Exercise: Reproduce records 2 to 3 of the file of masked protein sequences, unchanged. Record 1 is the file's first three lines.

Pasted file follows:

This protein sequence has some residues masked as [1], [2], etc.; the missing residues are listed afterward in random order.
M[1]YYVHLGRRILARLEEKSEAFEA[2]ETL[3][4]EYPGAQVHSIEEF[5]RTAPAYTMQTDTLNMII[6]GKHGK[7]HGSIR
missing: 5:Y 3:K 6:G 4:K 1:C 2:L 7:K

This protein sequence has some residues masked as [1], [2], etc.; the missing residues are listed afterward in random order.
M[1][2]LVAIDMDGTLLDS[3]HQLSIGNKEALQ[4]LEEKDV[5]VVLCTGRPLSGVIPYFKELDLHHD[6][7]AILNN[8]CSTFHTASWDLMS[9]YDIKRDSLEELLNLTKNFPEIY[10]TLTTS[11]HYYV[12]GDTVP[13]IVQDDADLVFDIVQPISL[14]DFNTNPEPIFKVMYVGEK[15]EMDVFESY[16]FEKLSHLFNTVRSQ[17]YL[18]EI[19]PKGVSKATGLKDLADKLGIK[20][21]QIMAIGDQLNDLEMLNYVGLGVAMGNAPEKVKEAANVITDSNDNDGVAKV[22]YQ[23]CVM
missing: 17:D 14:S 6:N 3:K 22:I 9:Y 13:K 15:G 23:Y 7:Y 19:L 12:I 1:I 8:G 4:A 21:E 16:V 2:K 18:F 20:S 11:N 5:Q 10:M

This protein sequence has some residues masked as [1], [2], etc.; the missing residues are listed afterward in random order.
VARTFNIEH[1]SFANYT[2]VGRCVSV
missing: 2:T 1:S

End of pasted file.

This protein sequence has some residues masked as [1], [2], etc.; the missing residues are listed afterward in random order.
M[1][2]LVAIDMDGTLLDS[3]HQLSIGNKEALQ[4]LEEKDV[5]VVLCTGRPLSGVIPYFKELDLHHD[6][7]AILNN[8]CSTFHTASWDLMS[9]YDIKRDSLEELLNLTKNFPEIY[10]TLTTS[11]HYYV[12]GDTVP[13]IVQDDADLVFDIVQPISL[14]DFNTNPEPIFKVMYVGEK[15]EMDVFESY[16]FEKLSHLFNTVRSQ[17]YL[18]EI[19]PKGVSKATGLKDLADKLGIK[20][21]QIMAIGDQLNDLEMLNYVGLGVAMGNAPEKVKEAANVITDSNDNDGVAKV[22]YQ[23]CVM
missing: 17:D 14:S 6:N 3:K 22:I 9:Y 13:K 15:G 23:Y 7:Y 19:L 12:I 1:I 8:G 4:A 21:E 16:V 2:K 18:F 20:S 11:N 5:Q 10:M

This protein sequence has some residues masked as [1], [2], etc.; the missing residues are listed afterward in random order.
VARTFNIEH[1]SFANYT[2]VGRCVSV
missing: 2:T 1:S